Páraic Duffy: Second stadium for Dublin not a priority

GAAGO online streaming service isn’t expected to generate substantial revenue

The redvelopment of Páirc Uí Chaoimh is a a priority for the GAA before they consider a second stadium in Dublin.

The redvelopment of Páirc Uí Chaoimh is a a priority for the GAA before they consider a second stadium in Dublin.

 

The GAA’s Director General has poured cold water on the notion of the association building a medium-size stadium on the outskirts of Dublin. Speaking last week, association president Liam O’Neill had endorsed in principle the idea of a Leinster provincial venue, albeit without specifying a timeframe.

“I don’t want to be seen to contradict the uachtarán,” said Páraic Duffy at the launch of the 2015 GAAGO online streaming service, a joint venture with RTÉ, “but my understanding is that the priority is to get Casement and Páirc Uí Chaoimh built.

“The idea has always been there. In the ideal world you would have a stadium of around that somewhere near Dublin but I think at the moment the next few years in terms of financial resources – our investment in Páirc Uí Chaoimh is well known; €20 million is the direct GAA contribution and Casement is roughly the same. That’s broadly €40 million.”

The idea of a second stadium in Dublin for Gaelic games was mooted as far back as the report of the 2002 Strategic Review Committee. O’Neill raised the issue when discussing the controversy over the permanent siting of Dublin’s football championship fixtures at Croke Park.

Duffy agreed however with desirability of the concept at some stage in the future.

“That is an idea we would have but it’s not short-term. We simply wouldn’t have the resources to do it. It’s not going to happen in the next three years, let’s say. Our goal would be to get Páirc Uí Chaoimh completed and Casement completed and get Hawk-Eye into those places. There’s also a lot of work on health and safety upgrades. That’s the priority.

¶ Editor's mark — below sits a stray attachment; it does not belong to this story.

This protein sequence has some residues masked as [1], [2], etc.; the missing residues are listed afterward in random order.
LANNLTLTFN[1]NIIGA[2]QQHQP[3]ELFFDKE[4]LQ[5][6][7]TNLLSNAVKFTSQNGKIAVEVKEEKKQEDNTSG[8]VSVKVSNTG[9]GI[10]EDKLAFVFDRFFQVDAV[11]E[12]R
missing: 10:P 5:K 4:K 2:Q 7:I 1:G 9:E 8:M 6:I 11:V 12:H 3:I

“Obviously the Rugby World Cup will mean hopefully improvements to stadia as well. Beyond that then the priority might be another stadium around Dublin.”

Rugby World Cup

On the overall question of Dublin’s Croke Park tenancy, Duffy said that he could only speak about the county’s league matches, the Spring Series, which have been staged in the stadium for the past four years and which will again go ahead in the new year.

“The championship is a matter for Leinster Council. I understand why. The reason they are playing Dublin at Croke Park is largely financial. You’ve the same issue with the spring series. This came up last week. Dublin are going to play their home games in Croke Park and I agree with that.

“Donegal’s one of their first games in the league. You’ve a choice between Parnell Park with a capacity of 8,000 and Croke Park where you’d have I’m sure 25,000. Forget about finance: you have to play it in Croke Park. You can’t say to 17,000 people who’s like to go to the game, ‘well, sorry, you can’t go. We don’t have a stadium to take it.’”

On the subject of the GAAGO streaming service, the Director General was asked about the impact in Britain where the exclusive Sky package of championship fixtures, which in the territory includes the All-Ireland quarter-finals, semi-finals and finals, are not allowed to be streamed.

“In 2015 there will be 100 live games available, 80 games available in Britain plus what’s on Sky. I don’t think it’s a huge issue. Eighty per cent of the games are available in Britain and the other 20 are on Sky and I think again that’s a price worth paying.

“Obviously, through Sky you are able to access big numbers, which you would never do through GAAGO so I think it’s a fair balance. I wouldn’t have a concern about that.”

He said that the streaming service isn’t expected to generate substantial revenue. “I don’t expect this to be a cash cow or anything like that. The big issue for us has always been making the games available in the highest technical quality possible. That’s been the big plus.”

Streaming service

The Sunday Game

According to Múirne Laffan, managing director of RTÉ Digital, the GAAGO service had progressed from a launch last May to going live a month later and by the end of the championship it had been subscribed to in 157 countries.

Peter McKenna, GAA commercial director, added that the service had ended up with a cumulative reach of 400,000. Subscription rates for 2015 are €160 for a global pass and €100 for a British pass.

It was also announced that a new 2015 Club Scheme, enabling overseas clubs to secure 10% of the price of a GAAGO Season Pass and GB Pass, when subscribers use a club-specific promotional code when purchasing. For further details on the scheme as well as links to buy the passes as Christmas gifts can be found on www.gaago.ie.

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